Taiwan: Rescue efforts continue after earthquake

Rescue efforts are taking place in Taiwan after a powerful earthquake struck off its east coast on Wednesday, killing at least four people.

The 7.4 magnitude quake caused multiple buildings to collapse in Hualien, the city closest to the epicentre.

The strongest tremor to hit the island in 25 years was also felt as far as Taiwan’s mountainous interior, which was rocked by huge landslides.

In the capital Taipei, footage showed buildings shaking violently.

“The earthquake is close to land and it’s shallow. It’s felt all over Taiwan and offshore islands… It’s the strongest in 25 years,” said Wu Chien Fu, the director of Taipei’s Seismology Centre.

The National Fire Agency said three have died at a trail around Taroko National Park, named after a landmark gorge just outside Hualien.

More than 50 people have been injured, with some trapped in buildings and tunnels around the city, the agency added.

Map of Taiwan earthquake

Taiwanese chipmaking giant TSMC said it has evacuated some of its factories in Hsinchu and southern Taiwan for its staff’s safety, but it added that its safety systems are operating normally. TSMC is a major producer of semiconductors for tech firms including Apple and Nvidia.

Apple supplier Foxconn did not immediately respond to BBC’s request for comment.

Earlier, the earthquake set off tsunami warnings on the island and its neighbouring countries.

TVBS A partially collapsed building in Hualien, TaiwanTVBSA partially collapsed building in Hualien city

In Taipei, footage on local media outlets show collapsed residential buildings and people being evacuated from their homes and schools. The impact of the earthquake has also smashed vehicles and thrown items inside stores in disarray, according to clips aired by local broadcaster TVBS.

Power cuts and internet outages have been reported across the island, according to internet monitoring group NetBlocks.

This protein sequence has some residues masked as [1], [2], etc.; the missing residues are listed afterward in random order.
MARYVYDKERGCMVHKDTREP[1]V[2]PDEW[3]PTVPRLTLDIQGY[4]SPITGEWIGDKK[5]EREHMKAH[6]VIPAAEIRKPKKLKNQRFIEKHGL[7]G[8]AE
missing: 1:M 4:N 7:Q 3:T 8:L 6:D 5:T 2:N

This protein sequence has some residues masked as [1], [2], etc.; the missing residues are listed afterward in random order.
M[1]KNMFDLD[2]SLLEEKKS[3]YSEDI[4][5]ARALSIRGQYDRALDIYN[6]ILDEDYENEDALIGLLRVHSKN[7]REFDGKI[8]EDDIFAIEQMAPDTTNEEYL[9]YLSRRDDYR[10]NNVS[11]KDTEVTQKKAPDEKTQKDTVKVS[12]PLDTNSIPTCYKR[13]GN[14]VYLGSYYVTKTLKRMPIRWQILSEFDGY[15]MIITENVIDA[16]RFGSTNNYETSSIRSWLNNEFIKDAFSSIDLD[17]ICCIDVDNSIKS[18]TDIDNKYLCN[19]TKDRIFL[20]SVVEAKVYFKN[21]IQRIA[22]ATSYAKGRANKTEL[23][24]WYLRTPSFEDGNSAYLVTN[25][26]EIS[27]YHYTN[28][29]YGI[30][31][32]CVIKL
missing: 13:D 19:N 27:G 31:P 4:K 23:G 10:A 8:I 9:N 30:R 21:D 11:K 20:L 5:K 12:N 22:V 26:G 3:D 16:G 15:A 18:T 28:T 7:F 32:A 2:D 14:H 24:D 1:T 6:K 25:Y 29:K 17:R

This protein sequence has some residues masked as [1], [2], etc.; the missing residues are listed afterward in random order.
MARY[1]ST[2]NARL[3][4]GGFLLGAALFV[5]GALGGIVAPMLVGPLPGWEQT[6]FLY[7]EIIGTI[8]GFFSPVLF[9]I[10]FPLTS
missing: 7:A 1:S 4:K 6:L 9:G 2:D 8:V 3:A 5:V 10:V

Reuters A view of a landslide after an earthquake hit just off the eastern coast of TaiwanReutersThe earthquake has unleashed landslides in Taiwan’s very mountainous interior

Wednesday’s earthquake hit at 07:58 local time (23:58 GMT) at a depth of 15.5km and has set off at least nine aftershocks at magnitude 4 or larger. The earthquake’s epicentre is located about 18km (11 miles) south of Hualien, according to the US Geological Survey.

Hualien is located on Taiwan’s east coast, in a sprawling, mountainous region. Cities in the area are sparsely populated. With major roads and rail lines connecting Hualien to the rest of Taiwan now down, rescue teams will likely have to enter the area by air.

In September 1999, a 7.6-magnitude earthquake hit Taiwan, killing 2,400 people and destroying 5,000 buildings.

Reuters Inside an apartment building in New Taipei CityReutersInside an apartment building in New Taipei City

In neighbouring Japan, authorities had earlier warned that tsunami waves of up to 3m were expected to reach large areas of its southwestern coast.

The Japan Meteorological Agency agency later downgraded the warning, but has asked residents to remain “vigilant for aftershocks with similar intensity” for about a week.

The Philippines’ seismology agency also issued a tsunami warning shortly after the quake hit, urging residents to evacuate to higher ground – which it later cancelled.

The Pacific Tsunami Warning Center said in an update about two hours after the quake hit that the tsunami threat “has now passed”.

Chinese state media said tremors were felt in parts of China’s south-eastern Fujian province.

* Additional reporting by Peter Hoskins in Singapore

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